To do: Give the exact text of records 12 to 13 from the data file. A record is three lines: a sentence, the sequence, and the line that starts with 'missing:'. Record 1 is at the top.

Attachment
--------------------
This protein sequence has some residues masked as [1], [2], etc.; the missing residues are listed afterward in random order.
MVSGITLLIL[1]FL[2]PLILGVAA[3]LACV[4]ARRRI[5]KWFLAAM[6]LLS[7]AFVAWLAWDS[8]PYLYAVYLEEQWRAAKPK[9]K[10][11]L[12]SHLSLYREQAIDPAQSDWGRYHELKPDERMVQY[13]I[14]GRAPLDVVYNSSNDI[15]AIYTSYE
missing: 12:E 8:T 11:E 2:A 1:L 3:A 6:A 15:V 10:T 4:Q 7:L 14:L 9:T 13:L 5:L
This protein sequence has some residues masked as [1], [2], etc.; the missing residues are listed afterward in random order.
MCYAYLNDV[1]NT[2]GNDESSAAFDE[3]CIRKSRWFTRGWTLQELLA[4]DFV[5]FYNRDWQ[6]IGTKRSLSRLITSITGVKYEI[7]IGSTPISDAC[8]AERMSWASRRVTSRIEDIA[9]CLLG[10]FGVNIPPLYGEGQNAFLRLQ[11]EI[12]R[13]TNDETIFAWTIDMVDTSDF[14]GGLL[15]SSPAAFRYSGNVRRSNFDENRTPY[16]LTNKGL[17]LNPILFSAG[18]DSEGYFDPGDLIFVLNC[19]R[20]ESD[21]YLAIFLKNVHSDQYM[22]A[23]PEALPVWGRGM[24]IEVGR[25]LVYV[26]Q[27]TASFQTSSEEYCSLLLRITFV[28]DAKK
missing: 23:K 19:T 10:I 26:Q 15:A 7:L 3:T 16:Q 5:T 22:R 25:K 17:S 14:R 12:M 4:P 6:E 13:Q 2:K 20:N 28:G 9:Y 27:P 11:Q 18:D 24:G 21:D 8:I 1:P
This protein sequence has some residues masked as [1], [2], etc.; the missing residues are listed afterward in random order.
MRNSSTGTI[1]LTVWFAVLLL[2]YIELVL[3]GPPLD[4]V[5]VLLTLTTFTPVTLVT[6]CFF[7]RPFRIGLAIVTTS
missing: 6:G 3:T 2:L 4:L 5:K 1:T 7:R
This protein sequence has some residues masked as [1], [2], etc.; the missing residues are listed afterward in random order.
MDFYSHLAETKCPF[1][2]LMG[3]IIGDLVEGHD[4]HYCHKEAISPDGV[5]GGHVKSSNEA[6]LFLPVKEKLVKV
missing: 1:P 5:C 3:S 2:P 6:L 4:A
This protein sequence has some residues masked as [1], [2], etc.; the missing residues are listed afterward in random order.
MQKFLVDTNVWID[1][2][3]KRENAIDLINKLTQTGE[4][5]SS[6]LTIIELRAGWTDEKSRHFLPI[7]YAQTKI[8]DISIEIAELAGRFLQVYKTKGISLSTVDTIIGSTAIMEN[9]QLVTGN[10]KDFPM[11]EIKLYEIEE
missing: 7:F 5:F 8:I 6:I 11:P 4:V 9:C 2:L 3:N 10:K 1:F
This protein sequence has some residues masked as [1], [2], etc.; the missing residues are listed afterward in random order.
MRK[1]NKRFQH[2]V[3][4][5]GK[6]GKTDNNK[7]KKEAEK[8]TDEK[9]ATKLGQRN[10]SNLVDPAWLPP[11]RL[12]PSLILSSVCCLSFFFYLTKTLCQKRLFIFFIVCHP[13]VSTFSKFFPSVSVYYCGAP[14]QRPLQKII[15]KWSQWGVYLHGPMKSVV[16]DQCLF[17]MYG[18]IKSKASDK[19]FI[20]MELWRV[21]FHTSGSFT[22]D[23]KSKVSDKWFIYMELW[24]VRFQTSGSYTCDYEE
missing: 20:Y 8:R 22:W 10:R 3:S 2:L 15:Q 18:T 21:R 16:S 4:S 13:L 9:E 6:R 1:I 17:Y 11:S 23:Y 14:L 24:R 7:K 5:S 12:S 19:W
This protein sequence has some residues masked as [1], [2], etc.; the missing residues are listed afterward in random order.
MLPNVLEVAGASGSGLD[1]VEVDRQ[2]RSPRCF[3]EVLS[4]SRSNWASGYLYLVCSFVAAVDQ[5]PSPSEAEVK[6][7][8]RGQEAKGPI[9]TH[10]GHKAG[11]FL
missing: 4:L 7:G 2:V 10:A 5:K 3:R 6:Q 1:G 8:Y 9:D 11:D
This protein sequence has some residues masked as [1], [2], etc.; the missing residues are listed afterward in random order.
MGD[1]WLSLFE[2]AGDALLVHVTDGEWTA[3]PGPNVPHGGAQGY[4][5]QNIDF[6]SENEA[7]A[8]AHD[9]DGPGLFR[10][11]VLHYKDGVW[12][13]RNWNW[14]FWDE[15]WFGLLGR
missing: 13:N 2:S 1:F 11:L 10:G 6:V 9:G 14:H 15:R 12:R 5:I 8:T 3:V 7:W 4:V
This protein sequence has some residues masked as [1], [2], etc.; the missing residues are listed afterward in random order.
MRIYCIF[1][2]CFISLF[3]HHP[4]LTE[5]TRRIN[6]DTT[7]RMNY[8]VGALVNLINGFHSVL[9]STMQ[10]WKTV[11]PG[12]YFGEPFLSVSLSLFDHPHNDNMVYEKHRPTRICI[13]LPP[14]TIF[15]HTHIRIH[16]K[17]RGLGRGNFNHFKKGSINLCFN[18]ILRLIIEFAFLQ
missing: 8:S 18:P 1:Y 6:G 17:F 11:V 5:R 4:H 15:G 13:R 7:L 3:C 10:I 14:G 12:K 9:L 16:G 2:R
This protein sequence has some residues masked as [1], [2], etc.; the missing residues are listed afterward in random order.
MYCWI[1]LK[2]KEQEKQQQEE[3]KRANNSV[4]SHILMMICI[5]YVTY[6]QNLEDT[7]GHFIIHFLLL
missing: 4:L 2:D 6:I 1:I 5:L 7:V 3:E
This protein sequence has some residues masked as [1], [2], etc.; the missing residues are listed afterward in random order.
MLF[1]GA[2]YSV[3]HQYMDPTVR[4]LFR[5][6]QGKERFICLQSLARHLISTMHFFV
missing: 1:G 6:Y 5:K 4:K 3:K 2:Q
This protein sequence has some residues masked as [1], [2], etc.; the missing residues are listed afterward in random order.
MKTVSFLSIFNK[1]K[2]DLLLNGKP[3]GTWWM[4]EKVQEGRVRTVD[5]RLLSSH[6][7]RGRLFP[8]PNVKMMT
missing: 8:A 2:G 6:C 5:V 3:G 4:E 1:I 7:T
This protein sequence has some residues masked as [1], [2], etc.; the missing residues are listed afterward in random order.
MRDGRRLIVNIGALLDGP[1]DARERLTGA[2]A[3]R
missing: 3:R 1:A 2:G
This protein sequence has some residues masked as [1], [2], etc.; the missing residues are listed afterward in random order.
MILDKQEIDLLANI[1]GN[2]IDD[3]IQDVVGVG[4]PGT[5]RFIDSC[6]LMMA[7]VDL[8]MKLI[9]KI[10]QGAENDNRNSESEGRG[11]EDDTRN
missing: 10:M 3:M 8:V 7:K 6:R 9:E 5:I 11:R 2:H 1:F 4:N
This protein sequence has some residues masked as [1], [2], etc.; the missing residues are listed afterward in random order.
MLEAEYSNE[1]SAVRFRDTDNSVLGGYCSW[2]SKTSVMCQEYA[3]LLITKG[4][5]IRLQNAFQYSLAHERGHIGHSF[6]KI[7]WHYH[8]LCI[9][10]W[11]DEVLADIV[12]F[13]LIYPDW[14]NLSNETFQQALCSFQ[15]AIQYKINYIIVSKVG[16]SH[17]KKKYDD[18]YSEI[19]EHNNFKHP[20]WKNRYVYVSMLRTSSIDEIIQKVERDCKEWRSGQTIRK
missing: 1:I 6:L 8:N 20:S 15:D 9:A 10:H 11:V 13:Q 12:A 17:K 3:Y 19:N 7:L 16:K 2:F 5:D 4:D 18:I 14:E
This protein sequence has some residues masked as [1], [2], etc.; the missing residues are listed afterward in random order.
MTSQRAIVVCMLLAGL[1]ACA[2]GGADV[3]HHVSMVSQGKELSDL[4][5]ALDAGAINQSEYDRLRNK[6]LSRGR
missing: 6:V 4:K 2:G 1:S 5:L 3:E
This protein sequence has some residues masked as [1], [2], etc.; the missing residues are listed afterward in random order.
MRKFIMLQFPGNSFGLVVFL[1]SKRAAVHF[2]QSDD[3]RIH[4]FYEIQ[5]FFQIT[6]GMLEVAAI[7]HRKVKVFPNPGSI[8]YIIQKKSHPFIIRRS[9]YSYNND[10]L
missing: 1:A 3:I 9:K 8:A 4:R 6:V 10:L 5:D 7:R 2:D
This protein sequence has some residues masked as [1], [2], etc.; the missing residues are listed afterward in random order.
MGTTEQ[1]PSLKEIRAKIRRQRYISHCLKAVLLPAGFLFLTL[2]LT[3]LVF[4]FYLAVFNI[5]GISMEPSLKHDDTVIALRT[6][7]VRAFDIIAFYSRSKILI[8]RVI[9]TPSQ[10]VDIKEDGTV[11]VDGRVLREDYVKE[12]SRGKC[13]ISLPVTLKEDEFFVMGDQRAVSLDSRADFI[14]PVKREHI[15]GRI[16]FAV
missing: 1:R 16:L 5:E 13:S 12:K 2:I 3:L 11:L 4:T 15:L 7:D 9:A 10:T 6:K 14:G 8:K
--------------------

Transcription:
This protein sequence has some residues masked as [1], [2], etc.; the missing residues are listed afterward in random order.
MKTVSFLSIFNK[1]K[2]DLLLNGKP[3]GTWWM[4]EKVQEGRVRTVD[5]RLLSSH[6][7]RGRLFP[8]PNVKMMT
missing: 8:A 2:G 6:C 5:V 3:G 4:E 1:I 7:T
This protein sequence has some residues masked as [1], [2], etc.; the missing residues are listed afterward in random order.
MRDGRRLIVNIGALLDGP[1]DARERLTGA[2]A[3]R
missing: 3:R 1:A 2:G